When ex-gays aren’t ex-gay: It’s not about hypocrisy. It’s about language.

'Longman Dictionary of Contemporary English' photo (c) 2011, 成长中的小双 - license: http://creativecommons.org/licenses/by-sa/2.0/Sigh.

I hate stories like this. And I hate even more that so many people take such joy in them. This isn’t a happy story, but it’s an important one.

Earlier this week, a 24-year-old Christian blogger named Matt Moore was “outed” as having an active profile on a mobile hookup app for gay men. If you follow these kinds of stories, you may already have read about it. But I think both sides have missed what should be the important takeaway.

First, a little background: Matt’s story went viral last year when he posted a blog about his years of partying, drunkenness, and same-sex debauchery—and how he had turned away from those things to follow Christ. Christians do love a good redemption testimony, so the post spread like wildfire, and before he knew it, Matt was being held up as an example of how others could “leave homosexuality” like he had.

Then this week, the news broke that Matt had been spotted once more on a mobile app for gay men—one primarily used to facilitate short-term sexual hookups. Matt has confessed that it was, in fact, him, and that he has been in a difficult place spiritually of late.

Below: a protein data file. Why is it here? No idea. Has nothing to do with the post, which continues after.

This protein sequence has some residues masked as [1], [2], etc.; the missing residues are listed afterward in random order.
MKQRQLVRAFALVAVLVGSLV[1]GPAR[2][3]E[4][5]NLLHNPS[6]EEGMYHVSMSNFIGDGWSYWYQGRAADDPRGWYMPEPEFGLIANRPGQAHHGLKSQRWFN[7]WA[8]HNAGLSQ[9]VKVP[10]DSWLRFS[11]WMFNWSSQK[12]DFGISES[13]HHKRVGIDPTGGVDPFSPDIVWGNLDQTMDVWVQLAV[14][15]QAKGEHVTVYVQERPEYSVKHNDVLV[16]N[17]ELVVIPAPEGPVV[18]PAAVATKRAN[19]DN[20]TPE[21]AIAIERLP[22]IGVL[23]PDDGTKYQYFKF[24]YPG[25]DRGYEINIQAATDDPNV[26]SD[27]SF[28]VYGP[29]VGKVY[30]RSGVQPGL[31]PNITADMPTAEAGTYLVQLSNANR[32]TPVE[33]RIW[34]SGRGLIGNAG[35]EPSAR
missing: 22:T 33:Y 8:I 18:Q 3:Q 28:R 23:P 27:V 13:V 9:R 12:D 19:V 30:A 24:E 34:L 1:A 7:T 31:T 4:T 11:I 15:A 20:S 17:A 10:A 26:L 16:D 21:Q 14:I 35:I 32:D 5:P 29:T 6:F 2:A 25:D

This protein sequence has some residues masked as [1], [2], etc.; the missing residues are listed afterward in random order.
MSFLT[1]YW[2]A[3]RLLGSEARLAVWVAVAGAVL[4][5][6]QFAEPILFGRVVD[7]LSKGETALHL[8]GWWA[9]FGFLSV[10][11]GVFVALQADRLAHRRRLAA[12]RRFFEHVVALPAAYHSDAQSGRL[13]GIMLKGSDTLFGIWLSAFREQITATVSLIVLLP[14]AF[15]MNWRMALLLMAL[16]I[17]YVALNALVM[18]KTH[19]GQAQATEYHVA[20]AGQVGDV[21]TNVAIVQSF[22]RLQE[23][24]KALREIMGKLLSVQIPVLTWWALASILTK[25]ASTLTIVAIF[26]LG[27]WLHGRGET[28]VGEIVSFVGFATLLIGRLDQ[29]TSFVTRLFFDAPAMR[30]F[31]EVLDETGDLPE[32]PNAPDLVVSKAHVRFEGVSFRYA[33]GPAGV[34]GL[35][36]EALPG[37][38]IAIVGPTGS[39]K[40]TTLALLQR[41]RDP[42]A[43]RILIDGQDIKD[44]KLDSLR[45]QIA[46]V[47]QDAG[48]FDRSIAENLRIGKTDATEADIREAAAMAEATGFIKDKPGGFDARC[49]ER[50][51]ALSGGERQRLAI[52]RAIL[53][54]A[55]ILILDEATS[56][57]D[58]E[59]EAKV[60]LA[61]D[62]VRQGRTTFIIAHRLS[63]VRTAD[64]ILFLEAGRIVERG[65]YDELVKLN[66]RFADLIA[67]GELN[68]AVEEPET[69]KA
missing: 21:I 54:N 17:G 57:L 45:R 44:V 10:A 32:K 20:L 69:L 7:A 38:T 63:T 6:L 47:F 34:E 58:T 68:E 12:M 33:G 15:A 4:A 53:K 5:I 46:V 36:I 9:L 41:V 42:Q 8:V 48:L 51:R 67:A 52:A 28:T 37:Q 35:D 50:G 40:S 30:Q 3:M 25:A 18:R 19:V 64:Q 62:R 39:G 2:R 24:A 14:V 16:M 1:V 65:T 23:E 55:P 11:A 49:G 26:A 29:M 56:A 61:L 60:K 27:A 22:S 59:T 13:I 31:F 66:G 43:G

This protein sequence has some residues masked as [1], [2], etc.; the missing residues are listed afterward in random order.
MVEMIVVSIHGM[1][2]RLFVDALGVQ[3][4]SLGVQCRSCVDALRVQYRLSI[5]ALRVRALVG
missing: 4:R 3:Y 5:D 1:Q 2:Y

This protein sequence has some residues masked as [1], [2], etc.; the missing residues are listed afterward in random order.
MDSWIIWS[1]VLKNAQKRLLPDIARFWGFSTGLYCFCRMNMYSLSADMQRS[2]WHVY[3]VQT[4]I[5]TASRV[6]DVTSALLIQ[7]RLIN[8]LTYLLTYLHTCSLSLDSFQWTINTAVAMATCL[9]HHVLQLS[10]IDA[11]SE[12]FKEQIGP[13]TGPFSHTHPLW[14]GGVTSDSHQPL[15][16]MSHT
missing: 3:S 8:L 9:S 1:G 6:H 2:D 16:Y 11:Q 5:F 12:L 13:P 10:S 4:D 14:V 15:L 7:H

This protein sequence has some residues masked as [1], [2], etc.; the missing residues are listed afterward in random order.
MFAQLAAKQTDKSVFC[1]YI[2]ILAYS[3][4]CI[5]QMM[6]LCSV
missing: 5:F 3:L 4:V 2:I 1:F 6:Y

Predictably, the gay press and the conservative Christian press have handled this story quite differently. From the gay press, the message is largely about hypocrisy: One more hypocrite exposed! Here’s more proof that “ex-gays” are really still gay! From the conservative Christian press, the message has been framed more as a temporary setback: We’re sad to see that our brother Matt fell to temptation, but there’s forgiveness in Christ and we’re glad to see him confess his sin and turn once more toward righteousness.

Both sides are getting it wrong.

For one thing, I don’t believe this is about hypocrisy or lying. Matt wasn’t, to my knowledge, saying one thing while doing another. I believe he meant it when he said last year that he had turned away from his past behaviors. He was honest at the time when he said, “I still struggle with homosexual temptations and have to fight the sinful urges on a daily basis.” He never claimed to be free of same-sex attractions, but he views them as temptations. At a low point in his life, he gave in to temptation in a way that contradicted his own conscience. Who among us hasn’t done that?

But while I don’t think this is about lying or hypocrisy, I do think the gay community has a right to be angry about this, and the reason for that rests squarely on the shoulders of the conservative Christian community.